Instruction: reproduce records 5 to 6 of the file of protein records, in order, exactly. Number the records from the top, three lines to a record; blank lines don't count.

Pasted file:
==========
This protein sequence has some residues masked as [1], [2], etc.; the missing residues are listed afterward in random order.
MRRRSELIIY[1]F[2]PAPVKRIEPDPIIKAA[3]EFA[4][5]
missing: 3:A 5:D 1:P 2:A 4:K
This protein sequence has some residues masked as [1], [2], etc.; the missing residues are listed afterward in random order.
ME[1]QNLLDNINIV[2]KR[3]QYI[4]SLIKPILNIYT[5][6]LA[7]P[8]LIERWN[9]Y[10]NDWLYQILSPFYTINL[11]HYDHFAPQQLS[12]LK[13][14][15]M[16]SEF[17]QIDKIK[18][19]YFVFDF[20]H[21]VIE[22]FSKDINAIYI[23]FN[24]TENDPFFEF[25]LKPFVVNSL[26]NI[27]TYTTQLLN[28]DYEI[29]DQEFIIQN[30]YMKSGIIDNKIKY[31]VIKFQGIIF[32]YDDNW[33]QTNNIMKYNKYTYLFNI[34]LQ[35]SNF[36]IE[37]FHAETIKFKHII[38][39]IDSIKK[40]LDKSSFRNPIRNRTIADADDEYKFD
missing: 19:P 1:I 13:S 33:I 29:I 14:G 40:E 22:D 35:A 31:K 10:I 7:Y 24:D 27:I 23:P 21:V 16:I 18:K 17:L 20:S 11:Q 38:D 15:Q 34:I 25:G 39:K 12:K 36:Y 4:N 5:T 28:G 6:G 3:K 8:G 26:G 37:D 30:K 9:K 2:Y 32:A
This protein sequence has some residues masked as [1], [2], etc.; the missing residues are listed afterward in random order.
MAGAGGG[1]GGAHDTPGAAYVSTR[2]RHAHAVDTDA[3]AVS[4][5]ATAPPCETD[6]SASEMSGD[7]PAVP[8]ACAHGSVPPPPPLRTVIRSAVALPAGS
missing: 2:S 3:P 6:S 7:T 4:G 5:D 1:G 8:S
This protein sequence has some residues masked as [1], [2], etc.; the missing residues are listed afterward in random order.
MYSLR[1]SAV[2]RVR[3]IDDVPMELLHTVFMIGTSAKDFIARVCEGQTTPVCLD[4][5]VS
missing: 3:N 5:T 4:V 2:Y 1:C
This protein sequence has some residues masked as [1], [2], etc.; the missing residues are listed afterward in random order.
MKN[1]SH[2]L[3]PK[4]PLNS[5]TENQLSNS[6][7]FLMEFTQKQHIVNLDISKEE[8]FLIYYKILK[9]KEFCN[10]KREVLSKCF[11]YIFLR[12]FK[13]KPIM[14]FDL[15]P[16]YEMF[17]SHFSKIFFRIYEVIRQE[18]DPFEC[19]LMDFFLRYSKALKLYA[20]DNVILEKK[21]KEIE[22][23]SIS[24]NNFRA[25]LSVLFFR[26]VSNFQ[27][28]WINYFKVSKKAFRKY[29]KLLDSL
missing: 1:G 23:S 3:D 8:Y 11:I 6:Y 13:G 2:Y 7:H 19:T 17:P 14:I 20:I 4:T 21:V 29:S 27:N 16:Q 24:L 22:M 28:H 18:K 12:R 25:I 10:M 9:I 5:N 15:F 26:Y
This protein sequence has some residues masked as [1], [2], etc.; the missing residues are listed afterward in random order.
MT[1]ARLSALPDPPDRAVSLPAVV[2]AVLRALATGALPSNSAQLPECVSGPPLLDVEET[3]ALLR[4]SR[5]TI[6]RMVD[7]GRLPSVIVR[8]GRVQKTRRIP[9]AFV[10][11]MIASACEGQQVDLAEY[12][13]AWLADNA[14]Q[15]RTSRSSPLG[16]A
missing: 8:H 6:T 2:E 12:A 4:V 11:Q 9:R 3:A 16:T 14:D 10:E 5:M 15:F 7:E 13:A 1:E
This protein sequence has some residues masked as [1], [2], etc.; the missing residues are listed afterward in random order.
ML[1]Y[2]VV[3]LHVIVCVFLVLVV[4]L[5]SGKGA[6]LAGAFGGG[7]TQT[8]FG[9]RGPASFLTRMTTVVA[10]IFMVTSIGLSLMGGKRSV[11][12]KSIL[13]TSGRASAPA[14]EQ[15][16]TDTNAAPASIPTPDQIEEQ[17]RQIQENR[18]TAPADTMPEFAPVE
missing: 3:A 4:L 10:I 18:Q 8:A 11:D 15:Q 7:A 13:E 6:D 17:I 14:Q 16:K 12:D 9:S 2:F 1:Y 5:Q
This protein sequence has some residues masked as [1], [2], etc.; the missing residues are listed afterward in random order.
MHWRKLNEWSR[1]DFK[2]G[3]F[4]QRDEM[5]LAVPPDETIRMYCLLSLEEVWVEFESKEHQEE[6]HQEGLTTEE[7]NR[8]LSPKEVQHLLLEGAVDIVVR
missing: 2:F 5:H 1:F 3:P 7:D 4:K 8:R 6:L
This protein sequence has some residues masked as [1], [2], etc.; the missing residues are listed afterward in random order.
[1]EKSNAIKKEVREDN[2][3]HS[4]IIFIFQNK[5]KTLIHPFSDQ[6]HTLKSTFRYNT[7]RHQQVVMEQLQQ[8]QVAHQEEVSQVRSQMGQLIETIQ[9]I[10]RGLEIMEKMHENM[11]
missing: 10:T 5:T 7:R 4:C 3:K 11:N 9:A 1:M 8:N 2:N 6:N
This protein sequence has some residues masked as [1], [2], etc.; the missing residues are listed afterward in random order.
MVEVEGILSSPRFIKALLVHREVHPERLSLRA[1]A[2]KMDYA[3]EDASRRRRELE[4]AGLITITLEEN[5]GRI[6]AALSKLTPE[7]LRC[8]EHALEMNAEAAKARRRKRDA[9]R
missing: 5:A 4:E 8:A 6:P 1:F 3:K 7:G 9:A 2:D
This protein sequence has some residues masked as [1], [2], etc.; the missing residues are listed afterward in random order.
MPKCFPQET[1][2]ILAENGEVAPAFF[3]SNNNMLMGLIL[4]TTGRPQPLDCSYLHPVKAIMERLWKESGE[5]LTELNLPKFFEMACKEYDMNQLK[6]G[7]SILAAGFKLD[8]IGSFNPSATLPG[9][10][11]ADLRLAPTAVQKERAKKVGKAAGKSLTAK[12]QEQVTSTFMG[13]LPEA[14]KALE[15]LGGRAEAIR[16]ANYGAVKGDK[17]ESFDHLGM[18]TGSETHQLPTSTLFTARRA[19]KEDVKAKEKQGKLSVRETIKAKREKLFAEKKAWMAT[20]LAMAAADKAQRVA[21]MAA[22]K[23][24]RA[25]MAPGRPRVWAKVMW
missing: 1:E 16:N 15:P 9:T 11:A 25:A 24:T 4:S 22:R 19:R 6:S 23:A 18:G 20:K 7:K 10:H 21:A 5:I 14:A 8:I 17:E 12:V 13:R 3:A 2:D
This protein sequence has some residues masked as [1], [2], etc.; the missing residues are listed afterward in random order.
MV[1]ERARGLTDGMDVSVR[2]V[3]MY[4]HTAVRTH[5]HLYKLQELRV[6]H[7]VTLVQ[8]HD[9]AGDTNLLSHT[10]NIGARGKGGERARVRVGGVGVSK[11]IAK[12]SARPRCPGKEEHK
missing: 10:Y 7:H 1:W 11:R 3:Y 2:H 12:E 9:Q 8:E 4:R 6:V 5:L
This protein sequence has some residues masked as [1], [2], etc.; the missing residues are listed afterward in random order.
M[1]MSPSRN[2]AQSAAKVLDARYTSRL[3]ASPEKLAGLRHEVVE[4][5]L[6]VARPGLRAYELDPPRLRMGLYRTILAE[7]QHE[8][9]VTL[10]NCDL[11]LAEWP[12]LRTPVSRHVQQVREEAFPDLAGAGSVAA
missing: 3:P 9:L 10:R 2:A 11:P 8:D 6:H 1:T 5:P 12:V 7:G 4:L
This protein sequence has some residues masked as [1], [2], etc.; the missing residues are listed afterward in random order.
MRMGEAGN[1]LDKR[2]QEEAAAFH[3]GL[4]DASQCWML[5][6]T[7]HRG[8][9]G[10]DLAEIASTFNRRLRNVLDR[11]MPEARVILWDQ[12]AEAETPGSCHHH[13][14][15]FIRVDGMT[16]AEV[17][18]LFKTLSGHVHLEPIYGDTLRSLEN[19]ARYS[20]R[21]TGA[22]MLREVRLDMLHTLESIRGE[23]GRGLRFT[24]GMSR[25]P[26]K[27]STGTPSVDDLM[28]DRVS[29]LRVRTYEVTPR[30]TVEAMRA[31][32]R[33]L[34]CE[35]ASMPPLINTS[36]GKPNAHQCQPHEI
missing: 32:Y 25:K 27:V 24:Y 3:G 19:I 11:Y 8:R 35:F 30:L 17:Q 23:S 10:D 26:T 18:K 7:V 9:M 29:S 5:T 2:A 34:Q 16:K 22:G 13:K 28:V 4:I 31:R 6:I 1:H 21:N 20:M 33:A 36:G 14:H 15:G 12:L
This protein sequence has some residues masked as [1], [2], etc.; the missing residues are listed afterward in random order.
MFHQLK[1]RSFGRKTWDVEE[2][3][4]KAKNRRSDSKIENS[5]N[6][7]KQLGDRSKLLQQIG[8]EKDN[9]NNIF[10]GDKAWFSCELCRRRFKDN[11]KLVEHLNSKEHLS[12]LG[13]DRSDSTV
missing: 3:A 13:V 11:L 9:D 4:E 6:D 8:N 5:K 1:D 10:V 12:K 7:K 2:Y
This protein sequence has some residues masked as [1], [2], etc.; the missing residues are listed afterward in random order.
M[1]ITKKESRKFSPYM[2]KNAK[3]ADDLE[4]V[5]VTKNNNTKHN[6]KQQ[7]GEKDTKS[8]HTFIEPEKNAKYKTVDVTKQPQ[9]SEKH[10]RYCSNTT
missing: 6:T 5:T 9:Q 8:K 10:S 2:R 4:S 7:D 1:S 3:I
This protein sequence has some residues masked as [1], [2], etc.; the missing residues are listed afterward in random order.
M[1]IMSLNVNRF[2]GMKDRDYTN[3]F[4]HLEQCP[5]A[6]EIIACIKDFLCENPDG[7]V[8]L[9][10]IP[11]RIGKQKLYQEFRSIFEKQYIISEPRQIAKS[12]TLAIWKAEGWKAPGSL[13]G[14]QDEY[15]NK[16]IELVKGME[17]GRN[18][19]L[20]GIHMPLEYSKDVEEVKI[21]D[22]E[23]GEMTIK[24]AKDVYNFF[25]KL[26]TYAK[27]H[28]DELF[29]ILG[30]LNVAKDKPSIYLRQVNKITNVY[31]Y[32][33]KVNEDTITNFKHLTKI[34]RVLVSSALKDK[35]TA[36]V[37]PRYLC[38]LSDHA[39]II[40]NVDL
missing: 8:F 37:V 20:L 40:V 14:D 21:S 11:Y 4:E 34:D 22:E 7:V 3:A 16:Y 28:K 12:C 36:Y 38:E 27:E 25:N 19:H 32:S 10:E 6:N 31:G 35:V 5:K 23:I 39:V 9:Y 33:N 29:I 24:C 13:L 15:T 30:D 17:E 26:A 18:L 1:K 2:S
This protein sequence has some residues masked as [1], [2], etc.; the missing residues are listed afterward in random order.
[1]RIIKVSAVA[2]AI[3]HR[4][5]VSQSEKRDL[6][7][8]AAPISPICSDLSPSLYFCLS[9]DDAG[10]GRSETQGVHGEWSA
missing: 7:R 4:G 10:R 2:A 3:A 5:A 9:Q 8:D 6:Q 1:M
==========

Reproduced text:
This protein sequence has some residues masked as [1], [2], etc.; the missing residues are listed afterward in random order.
MKN[1]SH[2]L[3]PK[4]PLNS[5]TENQLSNS[6][7]FLMEFTQKQHIVNLDISKEE[8]FLIYYKILK[9]KEFCN[10]KREVLSKCF[11]YIFLR[12]FK[13]KPIM[14]FDL[15]P[16]YEMF[17]SHFSKIFFRIYEVIRQE[18]DPFEC[19]LMDFFLRYSKALKLYA[20]DNVILEKK[21]KEIE[22][23]SIS[24]NNFRA[25]LSVLFFR[26]VSNFQ[27][28]WINYFKVSKKAFRKY[29]KLLDSL
missing: 1:G 23:S 3:D 8:Y 11:I 6:Y 13:G 2:Y 7:H 19:T 17:P 14:I 20:I 4:T 21:V 29:S 27:N 16:Q 24:L 22:M 28:H 18:K 12:R 25:I 10:M 9:I 5:N 15:F 26:Y
This protein sequence has some residues masked as [1], [2], etc.; the missing residues are listed afterward in random order.
MT[1]ARLSALPDPPDRAVSLPAVV[2]AVLRALATGALPSNSAQLPECVSGPPLLDVEET[3]ALLR[4]SR[5]TI[6]RMVD[7]GRLPSVIVR[8]GRVQKTRRIP[9]AFV[10][11]MIASACEGQQVDLAEY[12][13]AWLADNA[14]Q[15]RTSRSSPLG[16]A
missing: 8:H 6:T 2:E 12:A 4:V 11:Q 9:R 3:A 16:T 14:D 10:E 5:M 15:F 7:E 13:A 1:E